Multiple sclerosis: An immune-mediated disease
Normally, your immune system protects you from disease and infection. It attacks germs that get into your body, such as viruses and bacteria. In MS, the immune cells attack the central nervous system (CNS) by mistake. The central nervous system includes the brain, spinal cord and optic nerves and controls everything that we do.
Because the damage in MS is done by the immune system, it is known as an immune-mediated disease.
Within the CNS, the immune system in someone with MS primarily attacks:
- The myelin coating, or sheath, around nerves
- Nerve fibers (axons)
- Cells that make myelin (oligodendrocytes)
The damaged areas develop scar tissue, or sclerosis. This gives the disease its name — multiple areas of scarring, or “multiple sclerosis.” This damage to different areas of the CNS produces a range of neurological symptoms that vary among people with MS in type and severity.
We don’t fully understand what causes the immune system to attack the central nervous system in MS. We believe that genetics, infectious disease and environmental factors combine to trigger the disease.
What is demyelination and demyelinating disease?
In MS, the immune system primarily attacks the myelin sheath that surrounds the nerve fibers, also known as axons. Axons are the long, threadlike parts of a nerve cell. The sheath protects these axons much as insulation around an electrical wire protects the wire. The illustration below shows how the attack damages the myelin sheath.
The immune system also attacks and causes damage to oligodendrocytes. This makes it harder for the CNS to replace the damaged myelin. All of this leads to a loss of myelin, or demyelination. Without the myelin insulation, the axons, or nerve fibers, also get damaged. They can even be completely severed.
A disease that causes this process is called a demyelinating disease. For a more detailed description of demyelination, visit our myelin page.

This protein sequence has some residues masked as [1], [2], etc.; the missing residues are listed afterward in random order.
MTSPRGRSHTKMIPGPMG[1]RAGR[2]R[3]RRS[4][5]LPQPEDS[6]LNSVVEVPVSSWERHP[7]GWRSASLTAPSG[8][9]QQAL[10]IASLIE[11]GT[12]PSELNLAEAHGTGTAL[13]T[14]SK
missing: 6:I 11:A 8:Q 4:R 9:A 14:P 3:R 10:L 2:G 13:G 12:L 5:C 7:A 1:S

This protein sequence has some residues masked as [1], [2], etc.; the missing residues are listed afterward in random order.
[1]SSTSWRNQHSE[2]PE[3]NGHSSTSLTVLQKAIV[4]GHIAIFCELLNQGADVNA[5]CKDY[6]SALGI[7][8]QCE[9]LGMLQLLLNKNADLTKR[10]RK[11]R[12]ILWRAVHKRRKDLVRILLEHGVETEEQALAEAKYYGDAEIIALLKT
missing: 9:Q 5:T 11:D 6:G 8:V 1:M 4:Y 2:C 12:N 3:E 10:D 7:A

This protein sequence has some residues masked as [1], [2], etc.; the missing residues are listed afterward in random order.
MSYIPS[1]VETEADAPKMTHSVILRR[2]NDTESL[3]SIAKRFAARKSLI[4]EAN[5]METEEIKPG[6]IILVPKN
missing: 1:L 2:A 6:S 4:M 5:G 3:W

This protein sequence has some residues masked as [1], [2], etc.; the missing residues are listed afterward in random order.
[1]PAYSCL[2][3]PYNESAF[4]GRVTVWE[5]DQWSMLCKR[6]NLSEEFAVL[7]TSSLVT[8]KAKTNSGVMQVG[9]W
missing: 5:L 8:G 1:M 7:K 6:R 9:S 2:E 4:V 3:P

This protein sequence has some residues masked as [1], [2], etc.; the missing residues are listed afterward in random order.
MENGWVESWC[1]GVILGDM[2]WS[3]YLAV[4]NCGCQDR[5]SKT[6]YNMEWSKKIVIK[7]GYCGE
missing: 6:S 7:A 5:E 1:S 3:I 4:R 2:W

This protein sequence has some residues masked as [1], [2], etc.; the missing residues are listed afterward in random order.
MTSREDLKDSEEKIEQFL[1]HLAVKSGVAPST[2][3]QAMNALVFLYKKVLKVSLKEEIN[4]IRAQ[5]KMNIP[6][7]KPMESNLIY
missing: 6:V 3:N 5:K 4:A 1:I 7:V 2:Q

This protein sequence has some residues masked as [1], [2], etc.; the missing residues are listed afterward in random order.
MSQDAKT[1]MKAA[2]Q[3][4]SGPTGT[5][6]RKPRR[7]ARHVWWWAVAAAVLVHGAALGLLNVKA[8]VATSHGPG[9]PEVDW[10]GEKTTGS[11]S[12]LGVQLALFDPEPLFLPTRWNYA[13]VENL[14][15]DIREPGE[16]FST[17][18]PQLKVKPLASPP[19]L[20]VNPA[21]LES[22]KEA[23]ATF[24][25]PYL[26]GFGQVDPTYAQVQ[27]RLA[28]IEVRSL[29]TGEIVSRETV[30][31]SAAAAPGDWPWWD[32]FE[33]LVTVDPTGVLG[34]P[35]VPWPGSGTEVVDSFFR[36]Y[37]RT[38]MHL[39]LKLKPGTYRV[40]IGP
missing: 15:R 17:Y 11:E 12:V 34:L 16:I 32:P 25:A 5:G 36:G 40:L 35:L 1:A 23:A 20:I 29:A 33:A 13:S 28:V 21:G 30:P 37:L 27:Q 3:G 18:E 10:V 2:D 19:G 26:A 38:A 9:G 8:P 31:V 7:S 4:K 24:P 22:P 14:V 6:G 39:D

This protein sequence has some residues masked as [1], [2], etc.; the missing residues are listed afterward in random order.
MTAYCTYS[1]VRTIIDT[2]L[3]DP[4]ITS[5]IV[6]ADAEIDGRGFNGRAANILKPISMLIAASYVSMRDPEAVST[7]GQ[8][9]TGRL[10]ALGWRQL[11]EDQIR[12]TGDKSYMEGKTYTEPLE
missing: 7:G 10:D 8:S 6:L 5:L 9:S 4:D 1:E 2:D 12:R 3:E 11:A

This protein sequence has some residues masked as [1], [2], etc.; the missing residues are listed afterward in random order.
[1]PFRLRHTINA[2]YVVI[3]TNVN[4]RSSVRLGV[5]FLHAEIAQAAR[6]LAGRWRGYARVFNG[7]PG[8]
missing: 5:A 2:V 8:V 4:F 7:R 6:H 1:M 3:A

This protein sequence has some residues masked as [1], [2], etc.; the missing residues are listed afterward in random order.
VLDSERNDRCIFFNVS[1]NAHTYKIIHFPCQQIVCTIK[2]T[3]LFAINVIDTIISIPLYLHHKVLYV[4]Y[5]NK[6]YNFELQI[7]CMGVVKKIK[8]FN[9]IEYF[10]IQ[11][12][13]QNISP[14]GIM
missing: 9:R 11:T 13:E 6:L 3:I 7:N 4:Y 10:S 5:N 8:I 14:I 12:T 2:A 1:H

When the axon is damaged or severed, messages no longer travel efficiently between the brain and the body. This causes the symptoms of MS, including vision problems, walking or gait difficulties and cognitive changes.
Myelin has some ability to repair itself, and researchers are looking for ways to restore what has been lost in people with MS. However, axons cannot be repaired. And damage to axons can occur even in the earliest stages of the disease. That’s why early treatment with a disease-modifying therapy should be considered by anyone with a confirmed diagnosis of MS. Learn more about these therapies below.
Lesions are damaged areas in the brain and spinal cord caused by the immune-system attack. The exact type and severity of the symptoms that results depends on the number of lesions and the area of the central nervous system that’s damaged.
Disease-modifying therapies have all been shown to reduce the accumulation of new demyelinating lesions. Scientists have also discovered that the body heals some lesions naturally. It does this by stimulating oligodendrocytes in the area or by recruiting young oligodendrocytes from further away. This allows the body to begin making new myelin at the damaged site. However, this natural repair process is slow and incomplete. More studies are needed to understand the remyelination process and develop treatments to repair damage.
Therapies for MS that help prevent demyelination
Researchers have developed medications called disease-modifying therapies or DMTs that target the parts of the immune response in MS that cause inflammation and damage. There are now many different DMTs available that help modify the MS disease process and prevent the demyelination that causes MS symptoms, disease progression and disability.